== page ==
President Nayib Bukele announced recently that the government will start distributing $300 to the household of every family in order assist in purchasing food for families. This will be a one-time event: only one payment, therefore families must stretch this money for the coming two months.
Another challenge: there are no easy mechanisms in place to distribute the $300 to each family, so the public is being asked to be patient while the systems are put in place to distribute the money.
Graves Are Already Being Dug In El Salvador
Perhaps the most sad and shocking part of this unfolding pandemic is the preparations that are being done behind the scenes. The government of El Salvador is preparing pre-dug graves for the deceased:
Preparan cementerio para posibles víctimas del coronavirus en El Salvador https://t.co/oh0C5xm66m ? @merlincnn pic.twitter.com/qPEkxzRkJ2— CNN en Español (@CNNEE) March 21, 2020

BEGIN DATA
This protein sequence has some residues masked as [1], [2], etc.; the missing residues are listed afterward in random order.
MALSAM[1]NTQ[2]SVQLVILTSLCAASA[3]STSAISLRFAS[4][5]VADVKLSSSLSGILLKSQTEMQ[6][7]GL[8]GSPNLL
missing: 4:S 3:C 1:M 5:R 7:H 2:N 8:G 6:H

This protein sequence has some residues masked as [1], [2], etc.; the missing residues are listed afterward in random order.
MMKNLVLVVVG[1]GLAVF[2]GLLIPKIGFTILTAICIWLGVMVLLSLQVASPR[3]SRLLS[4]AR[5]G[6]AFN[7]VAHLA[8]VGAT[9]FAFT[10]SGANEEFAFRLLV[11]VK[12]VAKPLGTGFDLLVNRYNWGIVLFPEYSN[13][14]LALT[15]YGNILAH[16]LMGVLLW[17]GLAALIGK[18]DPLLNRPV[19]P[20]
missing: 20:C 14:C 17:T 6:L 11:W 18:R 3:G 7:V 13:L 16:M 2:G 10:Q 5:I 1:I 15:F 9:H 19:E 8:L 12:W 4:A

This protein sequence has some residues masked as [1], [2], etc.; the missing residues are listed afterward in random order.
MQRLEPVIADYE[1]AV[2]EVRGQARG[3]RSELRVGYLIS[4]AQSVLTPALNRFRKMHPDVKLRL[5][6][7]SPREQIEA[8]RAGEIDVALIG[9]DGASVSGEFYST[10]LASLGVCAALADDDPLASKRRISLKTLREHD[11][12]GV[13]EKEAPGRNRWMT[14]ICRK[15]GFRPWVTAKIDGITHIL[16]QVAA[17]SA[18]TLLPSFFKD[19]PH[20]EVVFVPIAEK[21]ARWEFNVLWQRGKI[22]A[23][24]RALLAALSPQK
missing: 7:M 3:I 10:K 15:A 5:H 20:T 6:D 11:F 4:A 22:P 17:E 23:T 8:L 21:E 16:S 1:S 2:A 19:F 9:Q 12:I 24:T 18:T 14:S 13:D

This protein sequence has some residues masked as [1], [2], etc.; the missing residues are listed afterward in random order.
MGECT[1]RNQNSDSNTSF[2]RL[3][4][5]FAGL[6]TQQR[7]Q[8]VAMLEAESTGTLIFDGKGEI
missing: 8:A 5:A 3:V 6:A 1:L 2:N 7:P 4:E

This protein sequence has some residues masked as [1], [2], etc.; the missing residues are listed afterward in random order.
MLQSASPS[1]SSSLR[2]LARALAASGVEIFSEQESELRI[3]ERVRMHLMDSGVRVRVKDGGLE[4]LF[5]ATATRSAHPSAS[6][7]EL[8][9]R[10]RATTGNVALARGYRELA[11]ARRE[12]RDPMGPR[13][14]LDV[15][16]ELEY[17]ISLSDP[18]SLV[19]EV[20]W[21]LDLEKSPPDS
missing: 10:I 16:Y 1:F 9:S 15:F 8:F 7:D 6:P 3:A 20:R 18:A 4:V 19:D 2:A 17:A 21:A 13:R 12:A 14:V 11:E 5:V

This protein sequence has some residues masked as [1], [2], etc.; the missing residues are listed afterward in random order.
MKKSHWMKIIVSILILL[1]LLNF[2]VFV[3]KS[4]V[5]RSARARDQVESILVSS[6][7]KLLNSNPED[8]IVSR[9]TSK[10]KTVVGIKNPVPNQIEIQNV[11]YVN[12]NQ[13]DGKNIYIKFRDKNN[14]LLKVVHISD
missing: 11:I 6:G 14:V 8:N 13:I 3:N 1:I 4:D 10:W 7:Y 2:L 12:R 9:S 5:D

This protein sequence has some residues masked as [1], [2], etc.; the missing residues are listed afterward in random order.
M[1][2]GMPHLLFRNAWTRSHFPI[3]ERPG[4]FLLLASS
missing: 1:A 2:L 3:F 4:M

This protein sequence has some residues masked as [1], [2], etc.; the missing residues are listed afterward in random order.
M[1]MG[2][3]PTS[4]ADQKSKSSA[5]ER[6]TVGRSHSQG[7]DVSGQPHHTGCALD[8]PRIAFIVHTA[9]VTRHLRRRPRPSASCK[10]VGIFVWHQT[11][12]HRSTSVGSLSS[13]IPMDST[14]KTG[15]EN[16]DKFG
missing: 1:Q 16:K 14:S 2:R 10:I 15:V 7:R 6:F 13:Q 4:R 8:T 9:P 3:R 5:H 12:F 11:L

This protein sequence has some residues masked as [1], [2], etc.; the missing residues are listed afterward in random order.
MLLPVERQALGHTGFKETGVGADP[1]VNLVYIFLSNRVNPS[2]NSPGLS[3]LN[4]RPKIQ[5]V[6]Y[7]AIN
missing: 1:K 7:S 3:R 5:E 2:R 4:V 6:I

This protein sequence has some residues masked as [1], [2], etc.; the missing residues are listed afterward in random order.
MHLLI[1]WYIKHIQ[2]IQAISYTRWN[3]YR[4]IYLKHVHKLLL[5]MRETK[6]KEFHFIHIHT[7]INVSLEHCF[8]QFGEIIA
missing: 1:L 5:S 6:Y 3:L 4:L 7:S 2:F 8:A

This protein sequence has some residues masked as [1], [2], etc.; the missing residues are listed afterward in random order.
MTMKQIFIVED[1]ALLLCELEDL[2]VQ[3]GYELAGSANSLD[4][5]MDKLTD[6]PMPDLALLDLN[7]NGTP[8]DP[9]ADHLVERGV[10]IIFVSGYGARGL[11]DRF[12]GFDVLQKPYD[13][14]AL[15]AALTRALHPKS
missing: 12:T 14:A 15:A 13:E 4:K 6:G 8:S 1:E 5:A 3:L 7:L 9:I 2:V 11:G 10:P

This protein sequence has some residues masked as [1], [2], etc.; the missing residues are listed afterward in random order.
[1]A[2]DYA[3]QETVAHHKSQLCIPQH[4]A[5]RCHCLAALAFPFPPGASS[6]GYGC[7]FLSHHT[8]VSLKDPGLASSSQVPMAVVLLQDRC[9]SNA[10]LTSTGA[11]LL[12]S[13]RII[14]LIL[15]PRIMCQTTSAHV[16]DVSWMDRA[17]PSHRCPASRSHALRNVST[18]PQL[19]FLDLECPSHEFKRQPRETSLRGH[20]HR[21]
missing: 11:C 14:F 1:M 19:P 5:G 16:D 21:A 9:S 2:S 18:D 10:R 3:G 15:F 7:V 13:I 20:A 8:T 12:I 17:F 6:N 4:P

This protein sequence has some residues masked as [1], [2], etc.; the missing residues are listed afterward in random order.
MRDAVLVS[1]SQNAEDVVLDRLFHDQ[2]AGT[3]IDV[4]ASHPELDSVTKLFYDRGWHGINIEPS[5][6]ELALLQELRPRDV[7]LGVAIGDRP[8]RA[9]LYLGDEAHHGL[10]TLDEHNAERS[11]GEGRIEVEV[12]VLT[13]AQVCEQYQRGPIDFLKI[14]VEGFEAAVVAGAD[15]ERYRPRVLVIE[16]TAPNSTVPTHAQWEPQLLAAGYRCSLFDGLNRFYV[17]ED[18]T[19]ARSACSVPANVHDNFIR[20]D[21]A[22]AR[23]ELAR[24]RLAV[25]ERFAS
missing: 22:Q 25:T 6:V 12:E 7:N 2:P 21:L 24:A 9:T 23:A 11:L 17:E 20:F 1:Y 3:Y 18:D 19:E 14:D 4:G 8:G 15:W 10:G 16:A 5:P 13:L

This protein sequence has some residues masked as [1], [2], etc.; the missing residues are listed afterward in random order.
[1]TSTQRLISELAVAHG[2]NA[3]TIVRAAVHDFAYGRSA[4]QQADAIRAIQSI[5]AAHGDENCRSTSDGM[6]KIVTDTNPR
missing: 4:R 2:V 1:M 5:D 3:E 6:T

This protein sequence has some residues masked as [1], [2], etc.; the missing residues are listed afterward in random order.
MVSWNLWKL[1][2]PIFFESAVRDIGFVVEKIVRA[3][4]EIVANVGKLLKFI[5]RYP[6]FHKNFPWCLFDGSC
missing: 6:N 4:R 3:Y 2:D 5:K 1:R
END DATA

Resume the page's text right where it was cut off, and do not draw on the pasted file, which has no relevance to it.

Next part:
Unfortunately, pre-digging graves is necessary considering what happened in Italy, China and New York City: Morgues are overloaded. Similar to other countries in Latin America, El Salvador doesn’t have the time or resources necessary to manage large amounts of dead corpses. Therefore, they’ll be placed in a pre-dug graves and marked for families.
I can’t describe the feeling I first had when I saw the video of graves being dug. It was a very sobering feeling. My heart sank, especially after reading about the deaths in New York:
“Often, the patient will be on his deathbed, dying alone, and it has been incredibly painful to see the suffering of family members, whom I call from the ICU, hear their tears and cry with them on the phone”Kamini Doobay, ER doctor in New York City
It broke my heart to read that. I hate to imagine people suffering alone, without family and without being able to say their final goodbyes.